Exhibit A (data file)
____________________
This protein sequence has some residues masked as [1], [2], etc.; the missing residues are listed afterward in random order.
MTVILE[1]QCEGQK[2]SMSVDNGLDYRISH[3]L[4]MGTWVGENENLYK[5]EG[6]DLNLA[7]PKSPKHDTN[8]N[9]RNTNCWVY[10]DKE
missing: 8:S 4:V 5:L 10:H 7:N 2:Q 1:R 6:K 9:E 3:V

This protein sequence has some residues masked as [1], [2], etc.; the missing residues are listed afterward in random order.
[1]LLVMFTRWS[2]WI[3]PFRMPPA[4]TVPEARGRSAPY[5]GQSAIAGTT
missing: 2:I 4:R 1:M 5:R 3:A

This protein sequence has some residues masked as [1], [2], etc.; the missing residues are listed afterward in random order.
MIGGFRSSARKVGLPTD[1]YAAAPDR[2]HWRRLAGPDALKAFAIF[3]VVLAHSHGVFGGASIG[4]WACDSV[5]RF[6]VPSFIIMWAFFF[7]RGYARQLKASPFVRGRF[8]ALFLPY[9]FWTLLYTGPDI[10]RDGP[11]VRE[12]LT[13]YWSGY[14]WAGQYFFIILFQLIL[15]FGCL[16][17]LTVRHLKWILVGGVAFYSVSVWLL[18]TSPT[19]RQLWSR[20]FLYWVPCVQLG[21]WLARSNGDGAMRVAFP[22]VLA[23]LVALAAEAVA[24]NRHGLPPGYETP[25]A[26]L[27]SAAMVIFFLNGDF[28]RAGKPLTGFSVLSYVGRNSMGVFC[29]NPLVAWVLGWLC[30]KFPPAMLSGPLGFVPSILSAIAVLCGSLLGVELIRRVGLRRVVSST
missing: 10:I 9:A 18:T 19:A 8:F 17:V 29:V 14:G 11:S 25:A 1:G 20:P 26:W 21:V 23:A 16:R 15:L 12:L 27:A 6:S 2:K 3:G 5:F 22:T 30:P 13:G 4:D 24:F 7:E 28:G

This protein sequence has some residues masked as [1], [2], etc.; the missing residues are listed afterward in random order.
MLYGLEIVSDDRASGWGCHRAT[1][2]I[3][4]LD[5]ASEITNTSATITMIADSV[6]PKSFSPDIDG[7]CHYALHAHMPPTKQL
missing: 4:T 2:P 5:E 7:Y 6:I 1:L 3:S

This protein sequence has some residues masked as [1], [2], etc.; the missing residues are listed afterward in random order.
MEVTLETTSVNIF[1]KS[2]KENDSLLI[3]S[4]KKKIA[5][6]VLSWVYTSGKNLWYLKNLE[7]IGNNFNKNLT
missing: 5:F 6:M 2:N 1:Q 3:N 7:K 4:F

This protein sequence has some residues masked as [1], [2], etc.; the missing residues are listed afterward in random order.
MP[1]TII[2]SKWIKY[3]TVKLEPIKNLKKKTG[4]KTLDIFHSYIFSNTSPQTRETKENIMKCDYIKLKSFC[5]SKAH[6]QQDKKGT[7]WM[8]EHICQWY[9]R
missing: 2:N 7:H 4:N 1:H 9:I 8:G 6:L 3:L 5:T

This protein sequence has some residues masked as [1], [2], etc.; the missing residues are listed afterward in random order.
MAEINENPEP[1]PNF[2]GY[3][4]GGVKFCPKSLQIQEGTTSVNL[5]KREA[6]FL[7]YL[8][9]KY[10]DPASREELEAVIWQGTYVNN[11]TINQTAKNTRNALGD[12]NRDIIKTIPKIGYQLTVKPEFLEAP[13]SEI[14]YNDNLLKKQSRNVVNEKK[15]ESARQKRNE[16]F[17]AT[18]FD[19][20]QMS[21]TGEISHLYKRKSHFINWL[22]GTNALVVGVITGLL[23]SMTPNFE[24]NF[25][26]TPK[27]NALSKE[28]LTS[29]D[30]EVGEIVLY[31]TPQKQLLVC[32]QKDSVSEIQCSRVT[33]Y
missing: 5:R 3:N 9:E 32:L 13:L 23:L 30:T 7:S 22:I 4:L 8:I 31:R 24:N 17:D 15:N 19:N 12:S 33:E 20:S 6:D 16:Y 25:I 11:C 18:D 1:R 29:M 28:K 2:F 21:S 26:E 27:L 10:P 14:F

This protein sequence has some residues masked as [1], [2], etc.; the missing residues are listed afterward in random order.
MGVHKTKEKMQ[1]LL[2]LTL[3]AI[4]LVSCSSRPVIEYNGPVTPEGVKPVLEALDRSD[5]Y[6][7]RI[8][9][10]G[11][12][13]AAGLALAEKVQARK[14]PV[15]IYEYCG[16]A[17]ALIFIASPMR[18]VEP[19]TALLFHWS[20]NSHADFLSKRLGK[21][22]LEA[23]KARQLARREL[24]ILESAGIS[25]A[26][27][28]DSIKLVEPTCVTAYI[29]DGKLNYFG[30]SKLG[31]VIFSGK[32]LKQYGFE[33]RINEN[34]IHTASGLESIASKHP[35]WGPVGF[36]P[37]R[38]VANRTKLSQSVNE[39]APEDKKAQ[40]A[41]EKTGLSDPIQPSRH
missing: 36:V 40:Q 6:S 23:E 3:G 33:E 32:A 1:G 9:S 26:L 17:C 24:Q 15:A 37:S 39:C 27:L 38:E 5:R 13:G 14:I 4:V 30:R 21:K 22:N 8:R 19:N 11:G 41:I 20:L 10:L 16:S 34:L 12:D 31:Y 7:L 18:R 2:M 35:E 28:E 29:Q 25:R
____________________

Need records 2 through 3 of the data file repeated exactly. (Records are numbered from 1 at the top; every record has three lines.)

This protein sequence has some residues masked as [1], [2], etc.; the missing residues are listed afterward in random order.
[1]LLVMFTRWS[2]WI[3]PFRMPPA[4]TVPEARGRSAPY[5]GQSAIAGTT
missing: 2:I 4:R 1:M 5:R 3:A

This protein sequence has some residues masked as [1], [2], etc.; the missing residues are listed afterward in random order.
MIGGFRSSARKVGLPTD[1]YAAAPDR[2]HWRRLAGPDALKAFAIF[3]VVLAHSHGVFGGASIG[4]WACDSV[5]RF[6]VPSFIIMWAFFF[7]RGYARQLKASPFVRGRF[8]ALFLPY[9]FWTLLYTGPDI[10]RDGP[11]VRE[12]LT[13]YWSGY[14]WAGQYFFIILFQLIL[15]FGCL[16][17]LTVRHLKWILVGGVAFYSVSVWLL[18]TSPT[19]RQLWSR[20]FLYWVPCVQLG[21]WLARSNGDGAMRVAFP[22]VLA[23]LVALAAEAVA[24]NRHGLPPGYETP[25]A[26]L[27]SAAMVIFFLNGDF[28]RAGKPLTGFSVLSYVGRNSMGVFC[29]NPLVAWVLGWLC[30]KFPPAMLSGPLGFVPSILSAIAVLCGSLLGVELIRRVGLRRVVSST
missing: 10:I 9:A 18:T 19:A 8:F 17:V 29:V 14:G 11:S 25:A 1:G 20:P 26:W 21:V 23:A 16:R 15:L 12:L 27:A 6:S 2:K 3:G 5:F 22:T 30:P 13:G 4:D 24:F 7:E 28:G